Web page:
Birichino Bechthold Vineyard Old Vines 'Vignes Centenaires' Cinsault
Lest anyone dispute the virtues of old vines, one need only look to Bechthold Vineyard in Lodi. Farmed organically and without irrigation, the soil is rich in granitic minerals washed down from the Sierra Nevada over millenia by the nearby Mokelumne River.
For those new to this wine, the Bechthold Vineyard, planted in 1886, reputedly constitutes the oldest block of Cinsault on Earth close to the Mokelumne River, in a climate moderated by evening breezes from the Sacramento River Delta. This is an historic little neighborhood. The Shinn Family’s old Carignane vines lay around the corner from Bechthold. The Shinns have been farming their land since the 1850s. Even the families are intertwined – Matt Shinn’s wife Evonne is a Bechthold.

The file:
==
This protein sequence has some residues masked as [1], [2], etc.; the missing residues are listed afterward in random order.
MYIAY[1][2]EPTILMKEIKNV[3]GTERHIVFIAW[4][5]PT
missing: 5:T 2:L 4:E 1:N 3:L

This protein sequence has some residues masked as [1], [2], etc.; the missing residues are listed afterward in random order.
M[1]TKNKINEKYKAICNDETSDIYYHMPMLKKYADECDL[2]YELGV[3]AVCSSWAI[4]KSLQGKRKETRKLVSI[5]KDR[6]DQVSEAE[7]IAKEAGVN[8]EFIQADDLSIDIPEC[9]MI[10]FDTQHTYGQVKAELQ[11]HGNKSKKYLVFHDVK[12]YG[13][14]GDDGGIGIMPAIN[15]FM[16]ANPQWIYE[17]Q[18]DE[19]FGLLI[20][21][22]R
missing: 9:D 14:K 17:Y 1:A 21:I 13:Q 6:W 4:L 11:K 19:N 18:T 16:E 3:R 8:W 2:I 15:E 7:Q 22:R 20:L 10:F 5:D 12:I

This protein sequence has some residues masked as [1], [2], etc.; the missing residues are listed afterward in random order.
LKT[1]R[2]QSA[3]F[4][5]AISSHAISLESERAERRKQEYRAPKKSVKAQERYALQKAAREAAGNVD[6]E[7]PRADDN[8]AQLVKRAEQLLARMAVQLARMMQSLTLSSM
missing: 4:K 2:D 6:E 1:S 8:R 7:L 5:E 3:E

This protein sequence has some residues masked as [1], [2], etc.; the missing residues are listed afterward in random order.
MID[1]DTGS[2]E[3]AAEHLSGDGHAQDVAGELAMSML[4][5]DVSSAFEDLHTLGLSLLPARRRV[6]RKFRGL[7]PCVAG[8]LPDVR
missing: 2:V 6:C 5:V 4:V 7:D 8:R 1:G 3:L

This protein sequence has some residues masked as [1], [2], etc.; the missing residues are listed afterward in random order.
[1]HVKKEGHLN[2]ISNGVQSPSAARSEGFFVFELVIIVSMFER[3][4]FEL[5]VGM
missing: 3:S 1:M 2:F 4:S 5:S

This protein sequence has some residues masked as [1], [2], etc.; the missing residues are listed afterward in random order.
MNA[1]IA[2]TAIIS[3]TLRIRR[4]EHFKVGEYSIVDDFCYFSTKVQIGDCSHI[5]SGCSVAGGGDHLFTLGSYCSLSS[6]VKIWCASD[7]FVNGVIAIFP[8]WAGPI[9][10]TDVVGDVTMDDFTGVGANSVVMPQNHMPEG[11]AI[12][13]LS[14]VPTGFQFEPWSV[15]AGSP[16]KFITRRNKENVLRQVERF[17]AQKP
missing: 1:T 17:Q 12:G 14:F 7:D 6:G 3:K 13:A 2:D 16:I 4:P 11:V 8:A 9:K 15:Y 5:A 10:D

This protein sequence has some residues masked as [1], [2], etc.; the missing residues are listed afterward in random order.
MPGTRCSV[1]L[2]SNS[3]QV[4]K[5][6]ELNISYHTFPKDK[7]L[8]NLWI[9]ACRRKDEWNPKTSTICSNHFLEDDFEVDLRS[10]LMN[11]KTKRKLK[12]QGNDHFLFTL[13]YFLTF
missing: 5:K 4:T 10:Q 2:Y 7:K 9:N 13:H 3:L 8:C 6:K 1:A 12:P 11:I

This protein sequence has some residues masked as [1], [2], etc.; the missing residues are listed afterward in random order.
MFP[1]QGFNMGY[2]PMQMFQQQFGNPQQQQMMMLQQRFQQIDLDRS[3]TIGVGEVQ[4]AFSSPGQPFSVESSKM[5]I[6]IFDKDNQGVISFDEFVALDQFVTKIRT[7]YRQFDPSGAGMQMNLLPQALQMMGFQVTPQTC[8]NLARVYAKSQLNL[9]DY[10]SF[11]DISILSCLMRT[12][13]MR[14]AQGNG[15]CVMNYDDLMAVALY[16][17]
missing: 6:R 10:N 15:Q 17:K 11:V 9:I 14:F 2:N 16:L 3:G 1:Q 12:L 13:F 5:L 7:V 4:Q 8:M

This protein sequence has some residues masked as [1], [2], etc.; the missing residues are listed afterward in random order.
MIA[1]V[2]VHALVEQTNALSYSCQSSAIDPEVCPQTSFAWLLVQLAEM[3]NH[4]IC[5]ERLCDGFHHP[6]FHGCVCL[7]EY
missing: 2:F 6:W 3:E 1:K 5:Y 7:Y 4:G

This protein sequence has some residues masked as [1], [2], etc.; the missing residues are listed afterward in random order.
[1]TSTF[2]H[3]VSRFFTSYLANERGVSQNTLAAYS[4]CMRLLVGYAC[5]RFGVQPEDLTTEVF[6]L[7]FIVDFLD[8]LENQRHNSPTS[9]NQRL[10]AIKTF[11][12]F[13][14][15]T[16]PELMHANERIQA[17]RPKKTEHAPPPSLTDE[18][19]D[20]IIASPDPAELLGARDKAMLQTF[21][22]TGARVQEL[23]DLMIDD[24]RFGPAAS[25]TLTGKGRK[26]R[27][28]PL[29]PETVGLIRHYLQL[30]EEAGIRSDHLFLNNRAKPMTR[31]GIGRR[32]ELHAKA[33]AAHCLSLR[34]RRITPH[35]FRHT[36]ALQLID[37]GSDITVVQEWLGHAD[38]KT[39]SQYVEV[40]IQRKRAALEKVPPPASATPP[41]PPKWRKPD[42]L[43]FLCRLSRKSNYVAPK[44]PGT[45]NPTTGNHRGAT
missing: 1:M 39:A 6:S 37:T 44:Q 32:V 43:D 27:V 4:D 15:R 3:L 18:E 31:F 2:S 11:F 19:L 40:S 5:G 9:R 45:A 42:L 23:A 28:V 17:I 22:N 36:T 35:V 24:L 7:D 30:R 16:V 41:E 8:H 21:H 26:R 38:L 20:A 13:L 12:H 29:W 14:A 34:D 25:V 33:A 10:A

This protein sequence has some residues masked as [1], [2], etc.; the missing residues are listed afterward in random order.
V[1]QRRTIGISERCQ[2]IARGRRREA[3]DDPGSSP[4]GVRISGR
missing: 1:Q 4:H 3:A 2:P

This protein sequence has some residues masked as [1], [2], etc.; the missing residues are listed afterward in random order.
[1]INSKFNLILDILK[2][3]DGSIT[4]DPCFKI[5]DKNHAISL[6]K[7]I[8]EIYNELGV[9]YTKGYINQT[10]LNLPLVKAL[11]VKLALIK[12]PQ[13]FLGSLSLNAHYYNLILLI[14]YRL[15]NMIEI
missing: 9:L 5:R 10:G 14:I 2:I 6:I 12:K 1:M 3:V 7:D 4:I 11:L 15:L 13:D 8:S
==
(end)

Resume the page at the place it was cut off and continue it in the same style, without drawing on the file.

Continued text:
No wine is more emblematic of the Birichino style than Bechthold Cinsault Rouge. These are the only grapes on which we perform saignée. They grow in a very hot area, an area beloved and derided for its large scaled, often lazy, high alcohol caricatures. So here we have a somewhat artificially concentrated wine from an indisputably hot area, already known for concentrated wines, produced by a house known for modestly proportioned wines, and yet somehow, unaccountably, it is hardly our lushest red, and indeed our most superficially diminutive. It is important to emphasize the “superficially” bit, for while it tips in at a mere 12.5% alcohol with an unimpeachably civilized greeting; the handshake squeezes more forcefully than anticipated. It acts like nothing so much as an old school Cru Beaujolais – all violets and room temperature molten rock.
Fermentation was native, and elevage was 10 months in a mix of old puncheons and neutral French barrels before we racked it for the first time up into the bottling tank, and bottled unfiltered.